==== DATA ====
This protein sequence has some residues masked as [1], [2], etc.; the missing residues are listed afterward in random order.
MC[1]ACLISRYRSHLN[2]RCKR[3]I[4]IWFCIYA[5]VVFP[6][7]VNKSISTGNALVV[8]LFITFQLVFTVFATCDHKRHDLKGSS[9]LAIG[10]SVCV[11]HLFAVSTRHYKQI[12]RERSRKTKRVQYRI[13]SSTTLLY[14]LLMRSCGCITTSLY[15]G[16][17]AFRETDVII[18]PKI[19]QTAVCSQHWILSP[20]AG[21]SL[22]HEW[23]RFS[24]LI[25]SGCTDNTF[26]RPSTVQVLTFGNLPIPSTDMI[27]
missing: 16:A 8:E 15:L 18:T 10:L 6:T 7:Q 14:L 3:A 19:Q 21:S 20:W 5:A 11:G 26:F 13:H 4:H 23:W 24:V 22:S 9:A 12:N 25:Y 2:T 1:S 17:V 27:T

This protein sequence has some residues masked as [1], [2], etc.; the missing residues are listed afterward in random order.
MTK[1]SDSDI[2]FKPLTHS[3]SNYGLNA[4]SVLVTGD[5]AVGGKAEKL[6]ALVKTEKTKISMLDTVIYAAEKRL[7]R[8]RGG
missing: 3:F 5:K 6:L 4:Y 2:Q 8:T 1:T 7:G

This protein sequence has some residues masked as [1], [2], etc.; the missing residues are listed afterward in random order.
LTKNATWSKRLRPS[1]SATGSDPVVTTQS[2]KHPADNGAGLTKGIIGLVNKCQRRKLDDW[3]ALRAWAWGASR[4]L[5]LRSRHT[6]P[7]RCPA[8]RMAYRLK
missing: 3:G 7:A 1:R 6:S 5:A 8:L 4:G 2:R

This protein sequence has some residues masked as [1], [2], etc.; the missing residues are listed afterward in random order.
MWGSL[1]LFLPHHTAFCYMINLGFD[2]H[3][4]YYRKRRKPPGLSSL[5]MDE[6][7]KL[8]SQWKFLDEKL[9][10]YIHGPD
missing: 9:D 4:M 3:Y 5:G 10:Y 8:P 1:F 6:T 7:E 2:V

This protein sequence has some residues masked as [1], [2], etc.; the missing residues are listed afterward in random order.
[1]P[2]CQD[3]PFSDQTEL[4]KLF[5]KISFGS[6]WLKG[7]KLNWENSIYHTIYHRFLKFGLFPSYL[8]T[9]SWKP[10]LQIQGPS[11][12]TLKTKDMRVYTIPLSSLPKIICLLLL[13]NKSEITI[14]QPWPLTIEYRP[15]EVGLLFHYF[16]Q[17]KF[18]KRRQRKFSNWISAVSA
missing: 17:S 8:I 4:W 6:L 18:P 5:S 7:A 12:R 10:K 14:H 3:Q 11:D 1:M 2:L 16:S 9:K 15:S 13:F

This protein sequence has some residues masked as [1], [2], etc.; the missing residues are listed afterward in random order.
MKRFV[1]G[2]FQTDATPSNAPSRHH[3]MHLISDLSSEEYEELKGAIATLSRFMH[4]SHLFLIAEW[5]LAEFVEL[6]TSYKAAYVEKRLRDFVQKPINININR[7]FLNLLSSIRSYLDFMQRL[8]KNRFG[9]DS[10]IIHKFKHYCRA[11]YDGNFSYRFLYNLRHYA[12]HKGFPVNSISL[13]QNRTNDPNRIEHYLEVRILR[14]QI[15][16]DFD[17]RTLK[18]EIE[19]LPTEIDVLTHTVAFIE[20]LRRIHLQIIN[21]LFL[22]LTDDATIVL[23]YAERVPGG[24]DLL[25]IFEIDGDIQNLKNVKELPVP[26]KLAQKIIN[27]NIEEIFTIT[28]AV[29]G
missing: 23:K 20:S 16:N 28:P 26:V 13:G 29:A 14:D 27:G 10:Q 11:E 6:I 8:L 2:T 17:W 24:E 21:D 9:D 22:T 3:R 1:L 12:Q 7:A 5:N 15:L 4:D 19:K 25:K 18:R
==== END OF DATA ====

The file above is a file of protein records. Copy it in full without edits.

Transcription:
This protein sequence has some residues masked as [1], [2], etc.; the missing residues are listed afterward in random order.
MC[1]ACLISRYRSHLN[2]RCKR[3]I[4]IWFCIYA[5]VVFP[6][7]VNKSISTGNALVV[8]LFITFQLVFTVFATCDHKRHDLKGSS[9]LAIG[10]SVCV[11]HLFAVSTRHYKQI[12]RERSRKTKRVQYRI[13]SSTTLLY[14]LLMRSCGCITTSLY[15]G[16][17]AFRETDVII[18]PKI[19]QTAVCSQHWILSP[20]AG[21]SL[22]HEW[23]RFS[24]LI[25]SGCTDNTF[26]RPSTVQVLTFGNLPIPSTDMI[27]
missing: 16:A 8:E 15:L 18:T 10:L 6:T 7:Q 14:L 3:A 19:Q 21:S 20:W 5:A 11:G 26:F 13:H 4:H 23:W 24:V 22:S 9:A 12:N 25:Y 2:T 1:S 17:V 27:T

This protein sequence has some residues masked as [1], [2], etc.; the missing residues are listed afterward in random order.
MTK[1]SDSDI[2]FKPLTHS[3]SNYGLNA[4]SVLVTGD[5]AVGGKAEKL[6]ALVKTEKTKISMLDTVIYAAEKRL[7]R[8]RGG
missing: 3:F 5:K 6:L 4:Y 2:Q 8:T 1:T 7:G

This protein sequence has some residues masked as [1], [2], etc.; the missing residues are listed afterward in random order.
LTKNATWSKRLRPS[1]SATGSDPVVTTQS[2]KHPADNGAGLTKGIIGLVNKCQRRKLDDW[3]ALRAWAWGASR[4]L[5]LRSRHT[6]P[7]RCPA[8]RMAYRLK
missing: 3:G 7:A 1:R 6:S 5:A 8:L 4:G 2:R

This protein sequence has some residues masked as [1], [2], etc.; the missing residues are listed afterward in random order.
MWGSL[1]LFLPHHTAFCYMINLGFD[2]H[3][4]YYRKRRKPPGLSSL[5]MDE[6][7]KL[8]SQWKFLDEKL[9][10]YIHGPD
missing: 9:D 4:M 3:Y 5:G 10:Y 8:P 1:F 6:T 7:E 2:V

This protein sequence has some residues masked as [1], [2], etc.; the missing residues are listed afterward in random order.
[1]P[2]CQD[3]PFSDQTEL[4]KLF[5]KISFGS[6]WLKG[7]KLNWENSIYHTIYHRFLKFGLFPSYL[8]T[9]SWKP[10]LQIQGPS[11][12]TLKTKDMRVYTIPLSSLPKIICLLLL[13]NKSEITI[14]QPWPLTIEYRP[15]EVGLLFHYF[16]Q[17]KF[18]KRRQRKFSNWISAVSA
missing: 17:S 8:I 4:W 6:L 18:P 5:S 7:A 12:R 10:K 14:H 3:Q 11:D 1:M 2:L 16:S 9:K 15:S 13:F

This protein sequence has some residues masked as [1], [2], etc.; the missing residues are listed afterward in random order.
MKRFV[1]G[2]FQTDATPSNAPSRHH[3]MHLISDLSSEEYEELKGAIATLSRFMH[4]SHLFLIAEW[5]LAEFVEL[6]TSYKAAYVEKRLRDFVQKPINININR[7]FLNLLSSIRSYLDFMQRL[8]KNRFG[9]DS[10]IIHKFKHYCRA[11]YDGNFSYRFLYNLRHYA[12]HKGFPVNSISL[13]QNRTNDPNRIEHYLEVRILR[14]QI[15][16]DFD[17]RTLK[18]EIE[19]LPTEIDVLTHTVAFIE[20]LRRIHLQIIN[21]LFL[22]LTDDATIVL[23]YAERVPGG[24]DLL[25]IFEIDGDIQNLKNVKELPVP[26]KLAQKIIN[27]NIEEIFTIT[28]AV[29]G
missing: 23:K 20:S 16:N 28:P 26:V 13:G 29:A 14:D 27:G 10:Q 11:E 6:I 8:L 2:T 17:W 24:E 21:D 9:D 22:T 3:R 1:L 12:Q 7:A 5:N 15:L 4:D 19:K 25:K 18:R